Skip to main content

Egyptian company strikes gold in Eastern Desert

Egypt has sought to attract gold mining investment recently.
People walk around the rocks in the natural reserve area of Wadi Al-Hitan, or the "Valley of the Whales", at the desert of Al Fayoum Governorate, southwest of Cairo, Egypt, January 14, 2016.  Wadi Al-Hitan holds an impressive collection of fossils and bones, some of which date back over 40 million years. The entire site resembles an open-air museum with marked trails that visitors can follow to admire the fossils and rock formations that extend over a vast area. REUTERS/Mohamed Abd El Ghany - GF20000094784

An Egyptian company has discovered a large gold deposit in the country’s Eastern Desert, the Ministry of Petroleum and Natural Resources announced today.

The ministry said the gold discovered in the Iqat region is estimated to be more than 62,500 pounds (28,000 kilograms, or a million ounces). The mining company Shalateen made the discovery. Shalateen and the government will form a joint venture to extract the gold, the Ministry of Petroleum and Natural Resources said in a press release. That would be about $1.8 billion at today's prices; mining.com said the government expected the cost of developing the site to be $1 billion over 10 years.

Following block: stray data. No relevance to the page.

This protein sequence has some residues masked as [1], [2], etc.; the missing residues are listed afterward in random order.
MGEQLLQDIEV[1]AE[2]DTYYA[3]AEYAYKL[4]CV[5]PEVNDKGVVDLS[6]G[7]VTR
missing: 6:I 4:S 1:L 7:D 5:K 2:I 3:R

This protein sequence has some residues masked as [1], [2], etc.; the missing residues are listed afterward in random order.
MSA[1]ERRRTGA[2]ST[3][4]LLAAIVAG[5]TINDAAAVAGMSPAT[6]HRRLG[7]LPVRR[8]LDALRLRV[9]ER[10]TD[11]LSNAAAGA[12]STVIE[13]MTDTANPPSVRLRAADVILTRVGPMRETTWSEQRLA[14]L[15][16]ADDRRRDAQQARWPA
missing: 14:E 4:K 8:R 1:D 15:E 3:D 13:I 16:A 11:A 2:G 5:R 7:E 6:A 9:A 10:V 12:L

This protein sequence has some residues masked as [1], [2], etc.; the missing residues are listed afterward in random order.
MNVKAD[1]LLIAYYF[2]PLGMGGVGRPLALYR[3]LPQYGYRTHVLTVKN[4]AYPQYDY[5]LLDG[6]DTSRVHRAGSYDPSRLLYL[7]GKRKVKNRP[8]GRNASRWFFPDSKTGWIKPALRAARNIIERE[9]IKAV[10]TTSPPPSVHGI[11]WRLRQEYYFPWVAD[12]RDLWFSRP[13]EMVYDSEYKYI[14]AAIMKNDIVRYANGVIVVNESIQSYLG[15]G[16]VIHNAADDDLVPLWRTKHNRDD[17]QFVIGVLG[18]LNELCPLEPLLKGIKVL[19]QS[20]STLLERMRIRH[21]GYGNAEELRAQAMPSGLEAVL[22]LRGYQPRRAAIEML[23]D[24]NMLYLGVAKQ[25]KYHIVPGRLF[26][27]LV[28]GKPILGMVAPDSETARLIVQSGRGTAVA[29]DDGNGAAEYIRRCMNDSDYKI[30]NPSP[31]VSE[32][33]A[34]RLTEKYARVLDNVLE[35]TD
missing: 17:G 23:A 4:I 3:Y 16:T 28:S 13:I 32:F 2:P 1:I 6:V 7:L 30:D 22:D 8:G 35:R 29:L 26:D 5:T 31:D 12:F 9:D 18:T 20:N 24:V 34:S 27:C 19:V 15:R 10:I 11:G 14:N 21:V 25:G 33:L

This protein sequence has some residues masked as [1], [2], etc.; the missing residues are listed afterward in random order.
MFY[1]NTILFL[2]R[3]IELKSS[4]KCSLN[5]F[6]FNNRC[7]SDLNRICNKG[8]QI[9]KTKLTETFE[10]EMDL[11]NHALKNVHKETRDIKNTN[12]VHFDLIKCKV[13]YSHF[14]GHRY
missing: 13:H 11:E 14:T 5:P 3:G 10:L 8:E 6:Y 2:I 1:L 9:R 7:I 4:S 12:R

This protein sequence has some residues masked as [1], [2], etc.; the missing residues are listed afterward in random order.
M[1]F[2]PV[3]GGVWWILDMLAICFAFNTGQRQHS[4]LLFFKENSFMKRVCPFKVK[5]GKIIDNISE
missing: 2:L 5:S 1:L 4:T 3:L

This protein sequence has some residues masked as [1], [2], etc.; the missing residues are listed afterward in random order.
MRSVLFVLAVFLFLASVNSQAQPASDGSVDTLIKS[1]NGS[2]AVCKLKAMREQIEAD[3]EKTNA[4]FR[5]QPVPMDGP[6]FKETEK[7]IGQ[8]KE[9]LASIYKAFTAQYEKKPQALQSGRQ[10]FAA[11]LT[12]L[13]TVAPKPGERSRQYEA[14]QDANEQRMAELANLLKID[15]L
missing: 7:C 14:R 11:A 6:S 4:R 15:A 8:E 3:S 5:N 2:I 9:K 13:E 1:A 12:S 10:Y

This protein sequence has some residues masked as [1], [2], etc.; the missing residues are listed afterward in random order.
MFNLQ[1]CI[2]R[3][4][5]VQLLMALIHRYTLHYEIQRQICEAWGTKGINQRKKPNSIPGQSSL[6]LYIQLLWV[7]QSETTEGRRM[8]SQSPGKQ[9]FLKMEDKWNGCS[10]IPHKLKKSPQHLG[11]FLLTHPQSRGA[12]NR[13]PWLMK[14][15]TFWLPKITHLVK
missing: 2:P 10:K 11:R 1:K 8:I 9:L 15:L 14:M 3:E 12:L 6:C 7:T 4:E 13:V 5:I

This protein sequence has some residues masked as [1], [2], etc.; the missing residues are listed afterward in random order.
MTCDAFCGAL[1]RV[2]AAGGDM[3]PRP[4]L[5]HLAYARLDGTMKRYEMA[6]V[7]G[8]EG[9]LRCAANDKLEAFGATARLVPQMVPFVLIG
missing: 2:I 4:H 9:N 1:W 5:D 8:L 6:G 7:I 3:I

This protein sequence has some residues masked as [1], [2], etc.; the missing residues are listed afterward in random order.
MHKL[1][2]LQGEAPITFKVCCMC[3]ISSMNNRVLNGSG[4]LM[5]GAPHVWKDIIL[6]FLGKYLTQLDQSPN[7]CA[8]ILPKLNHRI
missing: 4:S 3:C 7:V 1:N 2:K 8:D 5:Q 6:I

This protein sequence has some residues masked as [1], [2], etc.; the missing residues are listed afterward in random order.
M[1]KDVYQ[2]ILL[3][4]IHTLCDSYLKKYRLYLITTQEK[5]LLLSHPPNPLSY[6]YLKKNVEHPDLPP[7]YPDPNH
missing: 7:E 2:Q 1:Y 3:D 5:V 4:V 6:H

Observers have believed Egypt’s deserts possess large quantities of gold for years, and the government is now prioritizing gold exploration. In August, Egypt ratified mineral resources amendments aimed at encouraging gold mining in the country. The new measures reduced government fees collected from gold miners in a bid to encourage investment. A government forecast last year predicted that gold mining could create more than 100,000 new jobs in the populous country.

The state hopes to gain $375 million in gold mining investments over the next two years, the ministry said.

More from Al-Monitor Staff